Is God the Author of Evil?

Perhaps the question of whether or not God “created” evil is akin to the question of whether God created the chair. Of course, we easily dismiss the notion that God created the chair while understanding that nothing exists outside of God’s creation. Our explanation is that God created wood and God created humans with intelligence. With our intelligence and the gift of reflecting God’s creative energy, man created the chair while not doing so outside of or with elements beyond what God created. With evil, God created angels (good) and He apparently gave them free will (good) which He also gave to humans. Angels (namely, Lucifer) and humans (Adam and Eve first) used their life and free will (gifts within God’s good creation) to do evil, to turn from God in a rebellious fashion and do that which is against His character, nature, and desire, thus accomplishing evil. However, it would be different to say that God is the “author” of evil. God simply provided the resources and the freedom for His creation to accomplish evil. And the saddest irony: it was all out of love that He did so.

One Comment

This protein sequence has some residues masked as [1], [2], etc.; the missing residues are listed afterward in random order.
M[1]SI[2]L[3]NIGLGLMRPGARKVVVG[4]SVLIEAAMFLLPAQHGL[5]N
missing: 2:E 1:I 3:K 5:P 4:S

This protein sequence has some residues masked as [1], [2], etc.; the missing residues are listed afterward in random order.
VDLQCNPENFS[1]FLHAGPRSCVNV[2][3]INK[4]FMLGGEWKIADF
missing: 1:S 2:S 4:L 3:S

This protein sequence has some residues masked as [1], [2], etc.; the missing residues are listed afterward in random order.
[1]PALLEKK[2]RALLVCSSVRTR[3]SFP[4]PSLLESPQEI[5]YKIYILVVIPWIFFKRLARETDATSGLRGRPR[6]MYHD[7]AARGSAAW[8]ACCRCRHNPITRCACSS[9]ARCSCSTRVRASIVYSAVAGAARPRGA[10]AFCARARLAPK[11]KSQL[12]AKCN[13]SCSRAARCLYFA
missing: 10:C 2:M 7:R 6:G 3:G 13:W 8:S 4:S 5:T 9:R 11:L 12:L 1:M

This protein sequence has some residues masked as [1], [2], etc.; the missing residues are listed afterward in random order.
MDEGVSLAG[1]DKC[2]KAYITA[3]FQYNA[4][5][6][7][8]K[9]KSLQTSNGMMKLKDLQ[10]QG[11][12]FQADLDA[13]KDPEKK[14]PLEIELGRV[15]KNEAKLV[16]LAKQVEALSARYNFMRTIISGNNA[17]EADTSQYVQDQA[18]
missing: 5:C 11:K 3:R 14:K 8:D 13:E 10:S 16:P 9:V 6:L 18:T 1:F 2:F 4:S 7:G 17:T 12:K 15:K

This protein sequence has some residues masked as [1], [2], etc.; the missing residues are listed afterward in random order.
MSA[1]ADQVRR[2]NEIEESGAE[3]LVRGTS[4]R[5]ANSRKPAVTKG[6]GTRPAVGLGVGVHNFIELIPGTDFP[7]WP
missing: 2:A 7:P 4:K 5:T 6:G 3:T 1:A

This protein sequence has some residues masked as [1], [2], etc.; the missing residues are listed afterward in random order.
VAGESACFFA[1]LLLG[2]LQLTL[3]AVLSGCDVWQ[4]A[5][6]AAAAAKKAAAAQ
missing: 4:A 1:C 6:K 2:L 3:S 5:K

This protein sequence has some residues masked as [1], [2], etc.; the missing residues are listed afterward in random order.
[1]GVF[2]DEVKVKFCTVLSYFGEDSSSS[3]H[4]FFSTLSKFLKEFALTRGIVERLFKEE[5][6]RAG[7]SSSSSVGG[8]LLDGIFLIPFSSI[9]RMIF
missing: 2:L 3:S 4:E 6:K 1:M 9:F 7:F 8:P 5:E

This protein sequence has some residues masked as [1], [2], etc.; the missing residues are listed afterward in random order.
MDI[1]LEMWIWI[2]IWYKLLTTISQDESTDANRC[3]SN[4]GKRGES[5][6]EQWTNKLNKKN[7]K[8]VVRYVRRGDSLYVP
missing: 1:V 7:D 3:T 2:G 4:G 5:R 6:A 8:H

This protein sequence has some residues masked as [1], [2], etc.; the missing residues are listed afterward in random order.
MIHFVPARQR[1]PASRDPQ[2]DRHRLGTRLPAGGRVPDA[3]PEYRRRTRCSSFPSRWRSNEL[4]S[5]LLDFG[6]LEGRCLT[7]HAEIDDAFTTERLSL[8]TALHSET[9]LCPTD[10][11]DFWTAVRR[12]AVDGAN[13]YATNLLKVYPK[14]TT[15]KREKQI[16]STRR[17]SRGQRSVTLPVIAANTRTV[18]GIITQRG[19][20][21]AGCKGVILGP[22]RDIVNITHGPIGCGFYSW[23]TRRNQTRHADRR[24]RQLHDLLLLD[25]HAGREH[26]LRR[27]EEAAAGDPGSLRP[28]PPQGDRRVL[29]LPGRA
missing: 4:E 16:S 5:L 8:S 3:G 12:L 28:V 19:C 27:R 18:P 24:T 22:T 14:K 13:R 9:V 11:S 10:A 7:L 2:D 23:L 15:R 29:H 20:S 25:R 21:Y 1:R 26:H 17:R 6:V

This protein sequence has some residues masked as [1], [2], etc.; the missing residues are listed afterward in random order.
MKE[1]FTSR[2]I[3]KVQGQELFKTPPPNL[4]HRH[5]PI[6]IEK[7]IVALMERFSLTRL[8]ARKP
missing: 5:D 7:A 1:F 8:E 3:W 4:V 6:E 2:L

1. Excellent point; really like the chair analogy. In a similar way, it is like when people point to technology causing people to be bad in some way…such as considering the Internet to be a bad thing because of the potential for people to do evil. Most technologies are amoral (neutral), it is how people use them that is either moral or immoral. Why then would we blame God, who gives us life itself, shows us the good path, and without which nothing good could come, and gave us His Son, who overcame evil to give us good in the life to come?I also think of the saying, "You don't understand how good you've got it." To some extent, to do good we also need to have an understanding of evil — which is what people who make this comment are usually referring to. That is not to say we need to do evil, but we need to know it exists. That knowledge allows us to not only help those who are exposed to wrongs, but also helps us be grateful for what we have, and so both parties are blessed. We tend to take many of our blessings for granted.Perhaps the reason we are here is not to be perfect and shielded from evil, but rather to learn from the consequences of our actions and the actions of others, even if we didn't "deserve" it, and learn to make the best of the circumstances we are given, despite the evils in the world, and God will make up for the rest. Will we make good and moral choices even when it is hard, or will we abandon principle because it seems to us that is the way of the world? What does that really accomplish, other than a self-fulfilling prophecy in the wrong direction? In the end, with the total picture, none of us deserve eternal life except Jesus, but that is the blessing promised to the faithful.



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